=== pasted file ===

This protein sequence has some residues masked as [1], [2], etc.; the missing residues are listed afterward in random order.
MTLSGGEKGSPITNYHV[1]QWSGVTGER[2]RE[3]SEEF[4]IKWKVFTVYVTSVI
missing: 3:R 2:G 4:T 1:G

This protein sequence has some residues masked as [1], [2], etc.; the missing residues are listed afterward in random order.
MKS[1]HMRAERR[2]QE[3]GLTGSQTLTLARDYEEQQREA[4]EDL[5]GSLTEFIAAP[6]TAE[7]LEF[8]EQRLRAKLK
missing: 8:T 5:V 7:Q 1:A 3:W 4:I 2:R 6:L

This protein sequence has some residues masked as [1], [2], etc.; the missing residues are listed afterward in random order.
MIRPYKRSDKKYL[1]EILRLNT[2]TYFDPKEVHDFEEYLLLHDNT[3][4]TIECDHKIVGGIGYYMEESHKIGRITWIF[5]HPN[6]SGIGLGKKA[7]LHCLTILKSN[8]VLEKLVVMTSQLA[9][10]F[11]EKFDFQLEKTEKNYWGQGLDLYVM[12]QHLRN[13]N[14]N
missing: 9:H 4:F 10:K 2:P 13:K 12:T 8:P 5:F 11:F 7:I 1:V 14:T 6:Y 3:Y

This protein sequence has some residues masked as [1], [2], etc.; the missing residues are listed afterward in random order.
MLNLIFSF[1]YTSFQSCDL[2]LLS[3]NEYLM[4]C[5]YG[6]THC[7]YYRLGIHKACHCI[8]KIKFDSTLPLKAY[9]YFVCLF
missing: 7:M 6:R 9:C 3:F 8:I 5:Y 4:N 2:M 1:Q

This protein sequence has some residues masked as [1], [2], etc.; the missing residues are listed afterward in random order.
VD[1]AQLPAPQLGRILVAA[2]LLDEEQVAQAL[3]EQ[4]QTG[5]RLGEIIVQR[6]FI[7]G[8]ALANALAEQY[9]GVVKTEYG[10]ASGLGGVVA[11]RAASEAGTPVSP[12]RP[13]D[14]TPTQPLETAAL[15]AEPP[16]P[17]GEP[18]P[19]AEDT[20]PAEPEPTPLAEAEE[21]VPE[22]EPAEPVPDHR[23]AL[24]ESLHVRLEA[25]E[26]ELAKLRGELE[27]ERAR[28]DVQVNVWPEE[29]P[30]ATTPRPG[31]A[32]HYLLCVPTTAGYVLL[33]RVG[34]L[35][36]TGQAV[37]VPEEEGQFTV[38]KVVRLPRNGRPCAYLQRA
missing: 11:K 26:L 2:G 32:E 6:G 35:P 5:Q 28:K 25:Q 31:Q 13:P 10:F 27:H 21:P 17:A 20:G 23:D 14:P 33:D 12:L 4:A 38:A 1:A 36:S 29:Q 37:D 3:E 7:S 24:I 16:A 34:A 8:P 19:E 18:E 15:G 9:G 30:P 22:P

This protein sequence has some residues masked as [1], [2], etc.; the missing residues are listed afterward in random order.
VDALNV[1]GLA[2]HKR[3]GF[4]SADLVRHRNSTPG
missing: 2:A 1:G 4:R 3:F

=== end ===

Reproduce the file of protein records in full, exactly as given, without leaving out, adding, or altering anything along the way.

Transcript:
This protein sequence has some residues masked as [1], [2], etc.; the missing residues are listed afterward in random order.
MTLSGGEKGSPITNYHV[1]QWSGVTGER[2]RE[3]SEEF[4]IKWKVFTVYVTSVI
missing: 3:R 2:G 4:T 1:G

This protein sequence has some residues masked as [1], [2], etc.; the missing residues are listed afterward in random order.
MKS[1]HMRAERR[2]QE[3]GLTGSQTLTLARDYEEQQREA[4]EDL[5]GSLTEFIAAP[6]TAE[7]LEF[8]EQRLRAKLK
missing: 8:T 5:V 7:Q 1:A 3:W 4:I 2:R 6:L

This protein sequence has some residues masked as [1], [2], etc.; the missing residues are listed afterward in random order.
MIRPYKRSDKKYL[1]EILRLNT[2]TYFDPKEVHDFEEYLLLHDNT[3][4]TIECDHKIVGGIGYYMEESHKIGRITWIF[5]HPN[6]SGIGLGKKA[7]LHCLTILKSN[8]VLEKLVVMTSQLA[9][10]F[11]EKFDFQLEKTEKNYWGQGLDLYVM[12]QHLRN[13]N[14]N
missing: 9:H 4:F 10:K 2:P 13:K 12:T 8:P 5:F 11:F 7:I 1:V 14:T 6:Y 3:Y

This protein sequence has some residues masked as [1], [2], etc.; the missing residues are listed afterward in random order.
MLNLIFSF[1]YTSFQSCDL[2]LLS[3]NEYLM[4]C[5]YG[6]THC[7]YYRLGIHKACHCI[8]KIKFDSTLPLKAY[9]YFVCLF
missing: 7:M 6:R 9:C 3:F 8:I 5:Y 4:N 2:M 1:Q

This protein sequence has some residues masked as [1], [2], etc.; the missing residues are listed afterward in random order.
VD[1]AQLPAPQLGRILVAA[2]LLDEEQVAQAL[3]EQ[4]QTG[5]RLGEIIVQR[6]FI[7]G[8]ALANALAEQY[9]GVVKTEYG[10]ASGLGGVVA[11]RAASEAGTPVSP[12]RP[13]D[14]TPTQPLETAAL[15]AEPP[16]P[17]GEP[18]P[19]AEDT[20]PAEPEPTPLAEAEE[21]VPE[22]EPAEPVPDHR[23]AL[24]ESLHVRLEA[25]E[26]ELAKLRGELE[27]ERAR[28]DVQVNVWPEE[29]P[30]ATTPRPG[31]A[32]HYLLCVPTTAGYVLL[33]RVG[34]L[35][36]TGQAV[37]VPEEEGQFTV[38]KVVRLPRNGRPCAYLQRA
missing: 11:K 26:L 2:G 32:E 6:G 35:P 5:Q 28:K 25:Q 31:Q 13:P 10:F 27:H 21:P 17:A 20:G 23:D 14:P 33:D 12:L 4:A 38:A 1:A 36:S 29:Q 37:D 3:E 7:S 24:I 16:A 34:A 8:P 19:E 18:E 15:G 9:G 30:P 22:P

This protein sequence has some residues masked as [1], [2], etc.; the missing residues are listed afterward in random order.
VDALNV[1]GLA[2]HKR[3]GF[4]SADLVRHRNSTPG
missing: 2:A 1:G 4:R 3:F